“They were too quick to jump to conclusions without checking with” French officials, said Serge Cwajgenbaum, secretary-general of the Paris-based European Jewish Congress.
Along with other European leaders, Chirac had strongly supported a statement from the E.U.’s rotating presidency — the usual forum for political statements on behalf of the European Union — condemning Mahathir’s remarks.
Chirac “was associated with Friday’s condemnation of the anti-Semitic statements made by the Italian presidency on behalf of all the countries of the European Union,” a presidential spokesperson said.
Moreover, since the Italians had already made an official statement, European leaders said they saw no need to condemn the remarks again in the closing statement of the European summit.
Cwajgenbaum praised the E.U. statement, as well as Germany’s decision to berate the Malaysian ambassador — though he said he would have liked to have seen a statement from the heads of state as well.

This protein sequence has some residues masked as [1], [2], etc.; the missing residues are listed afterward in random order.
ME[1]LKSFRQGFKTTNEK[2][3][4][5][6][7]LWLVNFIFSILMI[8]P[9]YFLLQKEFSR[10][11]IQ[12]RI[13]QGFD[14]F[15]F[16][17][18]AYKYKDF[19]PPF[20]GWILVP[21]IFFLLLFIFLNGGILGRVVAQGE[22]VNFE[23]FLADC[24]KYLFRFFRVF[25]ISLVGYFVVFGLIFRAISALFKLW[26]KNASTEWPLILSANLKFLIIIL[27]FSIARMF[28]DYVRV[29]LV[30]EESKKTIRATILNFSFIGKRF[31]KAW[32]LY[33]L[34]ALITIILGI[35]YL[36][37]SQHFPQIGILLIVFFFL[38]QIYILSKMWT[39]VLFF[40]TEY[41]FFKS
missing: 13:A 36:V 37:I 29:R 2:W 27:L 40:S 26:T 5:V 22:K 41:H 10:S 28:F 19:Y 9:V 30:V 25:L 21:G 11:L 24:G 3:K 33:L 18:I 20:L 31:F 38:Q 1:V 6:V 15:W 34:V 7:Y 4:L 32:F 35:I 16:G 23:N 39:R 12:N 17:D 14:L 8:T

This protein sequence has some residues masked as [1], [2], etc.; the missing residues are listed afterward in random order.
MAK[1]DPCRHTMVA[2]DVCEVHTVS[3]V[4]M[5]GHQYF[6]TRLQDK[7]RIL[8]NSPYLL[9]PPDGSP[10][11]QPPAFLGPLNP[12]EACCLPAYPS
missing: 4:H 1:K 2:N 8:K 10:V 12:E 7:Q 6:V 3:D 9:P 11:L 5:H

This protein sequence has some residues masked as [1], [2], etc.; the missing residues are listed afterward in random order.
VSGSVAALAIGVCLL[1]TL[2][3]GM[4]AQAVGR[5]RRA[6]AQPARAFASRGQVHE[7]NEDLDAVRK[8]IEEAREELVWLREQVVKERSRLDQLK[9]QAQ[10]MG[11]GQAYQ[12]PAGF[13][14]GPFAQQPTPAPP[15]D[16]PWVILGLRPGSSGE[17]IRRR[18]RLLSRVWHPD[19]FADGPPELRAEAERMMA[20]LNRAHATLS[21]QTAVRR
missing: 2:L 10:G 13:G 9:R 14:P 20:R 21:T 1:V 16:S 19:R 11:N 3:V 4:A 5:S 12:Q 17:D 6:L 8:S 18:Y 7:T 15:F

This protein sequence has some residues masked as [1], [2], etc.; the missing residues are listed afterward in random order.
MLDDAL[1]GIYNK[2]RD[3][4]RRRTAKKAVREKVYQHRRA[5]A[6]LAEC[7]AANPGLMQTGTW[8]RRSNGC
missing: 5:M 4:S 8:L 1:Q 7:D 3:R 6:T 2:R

Roger Cukierman, president of the CRIF umbrella organization of French Jews, agreed, describing the statement from the Italian presidency as “insufficient and too formal.” A CRIF statement called on France’s Foreign Ministry to formally protest to the Malaysian ambassador in Paris.
Nevertheless, Cukierman said in an interview, “one can accuse the president of many things, notably France’s policy toward Israel, but it is scandalous to accuse him of anti-Semitism. No French president has shown such a commitment to recognizing French responsibility for acts committed against Jews.”
In an Oct. 16 speech to the Conference of Islamic States, Mahathir accused Jews of “ruling the world by proxy” and of causing “others to fight and die for them.”
He called on the Muslim world to marshal all its resources toward a “final victory” over the Jews.
Israel reacted with strong criticism.
“It is unfortunate that during a speech devoted to solving the problems of the Muslim world in the 21st century, the Malaysian prime minister was unable to stop himself from launching into terrible invectives and lies which come directly from classic anti-Semitic propaganda,” a Foreign Ministry statement read.